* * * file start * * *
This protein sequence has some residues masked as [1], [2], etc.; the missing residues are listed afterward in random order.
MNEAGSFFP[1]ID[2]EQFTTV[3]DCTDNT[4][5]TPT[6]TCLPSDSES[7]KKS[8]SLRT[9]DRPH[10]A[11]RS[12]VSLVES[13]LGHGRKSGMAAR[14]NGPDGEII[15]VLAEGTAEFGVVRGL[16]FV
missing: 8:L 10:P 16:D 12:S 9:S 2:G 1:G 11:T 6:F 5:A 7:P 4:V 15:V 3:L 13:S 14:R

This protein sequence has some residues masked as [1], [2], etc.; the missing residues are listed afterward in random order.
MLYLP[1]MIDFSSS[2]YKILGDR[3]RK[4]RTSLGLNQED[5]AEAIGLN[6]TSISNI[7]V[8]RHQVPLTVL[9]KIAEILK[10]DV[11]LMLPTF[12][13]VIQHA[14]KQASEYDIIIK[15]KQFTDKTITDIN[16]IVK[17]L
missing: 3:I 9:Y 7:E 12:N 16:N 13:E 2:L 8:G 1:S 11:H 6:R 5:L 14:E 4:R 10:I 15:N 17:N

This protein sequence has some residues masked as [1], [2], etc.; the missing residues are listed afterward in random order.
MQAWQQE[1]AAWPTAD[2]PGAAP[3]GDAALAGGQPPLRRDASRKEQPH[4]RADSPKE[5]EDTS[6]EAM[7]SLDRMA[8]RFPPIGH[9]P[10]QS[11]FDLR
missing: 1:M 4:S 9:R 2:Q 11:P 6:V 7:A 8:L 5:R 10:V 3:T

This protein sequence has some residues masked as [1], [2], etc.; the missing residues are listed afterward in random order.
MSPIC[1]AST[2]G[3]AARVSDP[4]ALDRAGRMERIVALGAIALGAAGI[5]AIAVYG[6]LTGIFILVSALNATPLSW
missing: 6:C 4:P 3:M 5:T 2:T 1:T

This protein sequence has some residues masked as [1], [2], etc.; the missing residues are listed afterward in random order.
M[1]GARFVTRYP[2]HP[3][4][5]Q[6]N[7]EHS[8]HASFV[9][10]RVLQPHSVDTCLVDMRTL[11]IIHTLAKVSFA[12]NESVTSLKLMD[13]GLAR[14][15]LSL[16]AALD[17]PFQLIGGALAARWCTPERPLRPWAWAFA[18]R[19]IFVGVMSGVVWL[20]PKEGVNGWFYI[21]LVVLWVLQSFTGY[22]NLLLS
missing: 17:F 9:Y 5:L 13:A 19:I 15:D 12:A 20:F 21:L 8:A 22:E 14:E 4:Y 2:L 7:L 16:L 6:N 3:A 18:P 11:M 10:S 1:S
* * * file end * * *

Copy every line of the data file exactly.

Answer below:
This protein sequence has some residues masked as [1], [2], etc.; the missing residues are listed afterward in random order.
MNEAGSFFP[1]ID[2]EQFTTV[3]DCTDNT[4][5]TPT[6]TCLPSDSES[7]KKS[8]SLRT[9]DRPH[10]A[11]RS[12]VSLVES[13]LGHGRKSGMAAR[14]NGPDGEII[15]VLAEGTAEFGVVRGL[16]FV
missing: 8:L 10:P 16:D 12:S 9:S 2:G 1:G 11:T 6:F 5:A 7:P 4:V 15:V 3:L 13:S 14:R

This protein sequence has some residues masked as [1], [2], etc.; the missing residues are listed afterward in random order.
MLYLP[1]MIDFSSS[2]YKILGDR[3]RK[4]RTSLGLNQED[5]AEAIGLN[6]TSISNI[7]V[8]RHQVPLTVL[9]KIAEILK[10]DV[11]LMLPTF[12][13]VIQHA[14]KQASEYDIIIK[15]KQFTDKTITDIN[16]IVK[17]L
missing: 3:I 9:Y 7:E 12:N 16:N 13:E 2:L 8:G 1:S 11:H 6:R 5:L 14:E 4:R 10:I 15:N 17:N

This protein sequence has some residues masked as [1], [2], etc.; the missing residues are listed afterward in random order.
MQAWQQE[1]AAWPTAD[2]PGAAP[3]GDAALAGGQPPLRRDASRKEQPH[4]RADSPKE[5]EDTS[6]EAM[7]SLDRMA[8]RFPPIGH[9]P[10]QS[11]FDLR
missing: 1:M 4:S 9:R 2:Q 11:P 6:V 7:A 8:L 5:R 10:V 3:T

This protein sequence has some residues masked as [1], [2], etc.; the missing residues are listed afterward in random order.
MSPIC[1]AST[2]G[3]AARVSDP[4]ALDRAGRMERIVALGAIALGAAGI[5]AIAVYG[6]LTGIFILVSALNATPLSW
missing: 6:C 4:P 3:M 5:T 2:T 1:T

This protein sequence has some residues masked as [1], [2], etc.; the missing residues are listed afterward in random order.
M[1]GARFVTRYP[2]HP[3][4][5]Q[6]N[7]EHS[8]HASFV[9][10]RVLQPHSVDTCLVDMRTL[11]IIHTLAKVSFA[12]NESVTSLKLMD[13]GLAR[14][15]LSL[16]AALD[17]PFQLIGGALAARWCTPERPLRPWAWAFA[18]R[19]IFVGVMSGVVWL[20]PKEGVNGWFYI[21]LVVLWVLQSFTGY[22]NLLLS
missing: 17:F 9:Y 5:L 13:A 19:I 15:D 12:A 20:F 21:L 8:A 22:E 14:E 4:Y 2:L 7:L 16:L 6:N 3:A 18:P 11:M 10:S 1:S